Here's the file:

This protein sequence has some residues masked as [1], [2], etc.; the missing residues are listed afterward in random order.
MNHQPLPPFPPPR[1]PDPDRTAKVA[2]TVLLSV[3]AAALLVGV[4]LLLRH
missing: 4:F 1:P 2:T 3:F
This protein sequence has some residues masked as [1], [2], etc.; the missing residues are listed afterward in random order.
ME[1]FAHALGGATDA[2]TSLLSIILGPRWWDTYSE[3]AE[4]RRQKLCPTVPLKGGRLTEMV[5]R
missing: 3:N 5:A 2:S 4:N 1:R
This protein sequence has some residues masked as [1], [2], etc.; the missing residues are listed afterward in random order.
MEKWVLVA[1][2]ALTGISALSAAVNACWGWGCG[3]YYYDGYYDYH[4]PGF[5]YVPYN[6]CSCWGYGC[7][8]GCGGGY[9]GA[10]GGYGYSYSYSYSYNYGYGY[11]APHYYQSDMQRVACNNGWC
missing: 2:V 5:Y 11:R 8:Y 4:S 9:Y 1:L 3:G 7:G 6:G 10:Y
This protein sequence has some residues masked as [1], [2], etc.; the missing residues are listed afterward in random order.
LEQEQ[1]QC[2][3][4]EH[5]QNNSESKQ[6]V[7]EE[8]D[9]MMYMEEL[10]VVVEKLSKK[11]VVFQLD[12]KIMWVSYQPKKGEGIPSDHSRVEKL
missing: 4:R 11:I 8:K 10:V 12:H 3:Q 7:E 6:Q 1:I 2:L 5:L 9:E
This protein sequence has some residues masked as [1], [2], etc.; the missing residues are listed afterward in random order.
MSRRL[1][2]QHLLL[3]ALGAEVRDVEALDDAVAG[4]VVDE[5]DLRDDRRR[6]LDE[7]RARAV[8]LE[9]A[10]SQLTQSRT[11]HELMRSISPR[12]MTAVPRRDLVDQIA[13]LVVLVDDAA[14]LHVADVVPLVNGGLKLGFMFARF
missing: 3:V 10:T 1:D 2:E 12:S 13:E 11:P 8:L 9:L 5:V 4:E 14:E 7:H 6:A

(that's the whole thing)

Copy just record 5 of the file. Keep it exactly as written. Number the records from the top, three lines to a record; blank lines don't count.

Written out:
This protein sequence has some residues masked as [1], [2], etc.; the missing residues are listed afterward in random order.
MSRRL[1][2]QHLLL[3]ALGAEVRDVEALDDAVAG[4]VVDE[5]DLRDDRRR[6]LDE[7]RARAV[8]LE[9]A[10]SQLTQSRT[11]HELMRSISPR[12]MTAVPRRDLVDQIA[13]LVVLVDDAA[14]LHVADVVPLVNGGLKLGFMFARF
missing: 3:V 10:T 1:D 2:E 12:S 13:E 11:P 8:L 9:L 5:V 4:E 14:E 7:H 6:A